During the finale of the musical “Cats,” the ensemble sings: “So first, your memory I’ll jog and say: A cat is not a dog.” And parrots aren’t dogs either. While humans have bred dogs for thousands of years, creating numerous breeds, a Congo African grey parrot is a species of bird. Parrot breeding is in its infancy. Unlike dogs, grey parrots are not bred to create new parrots with desirable traits. There are no guarantees that mating two wonderful grey parrots creates wonderful offspring. The biggest difference between male and female Congo African grey parrots is females, also called hens, lay eggs with or without a male present.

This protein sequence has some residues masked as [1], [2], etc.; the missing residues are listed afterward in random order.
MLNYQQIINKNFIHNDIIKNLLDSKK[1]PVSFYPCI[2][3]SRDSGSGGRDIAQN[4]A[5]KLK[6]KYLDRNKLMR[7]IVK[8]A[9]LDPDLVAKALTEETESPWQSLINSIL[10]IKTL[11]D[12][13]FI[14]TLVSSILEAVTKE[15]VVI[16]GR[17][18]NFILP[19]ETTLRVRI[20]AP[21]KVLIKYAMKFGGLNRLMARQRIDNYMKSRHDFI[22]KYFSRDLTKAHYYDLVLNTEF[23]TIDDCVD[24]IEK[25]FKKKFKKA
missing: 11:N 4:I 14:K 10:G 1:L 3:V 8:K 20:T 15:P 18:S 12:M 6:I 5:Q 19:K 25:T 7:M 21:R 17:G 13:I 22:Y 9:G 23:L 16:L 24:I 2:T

Congo African grey parrots are monomorphic; males and females look identical. Greys are very social and happiest living in flocks. Some people think male greys are more aggressive until you talk with someone who owns a territorial female. Both sexes learn to talk; both sexes might not talk. One sex does not talk earlier than the other. Both sexes are as intelligent as human toddlers, needing lots of stimulation and activities. Both sexes require good nutrition and clean cages. Egg-laying hens require a calcium-enriched diet during that time. Otherwise, there is no concrete evidence to support claims that female greys differ significantly from males.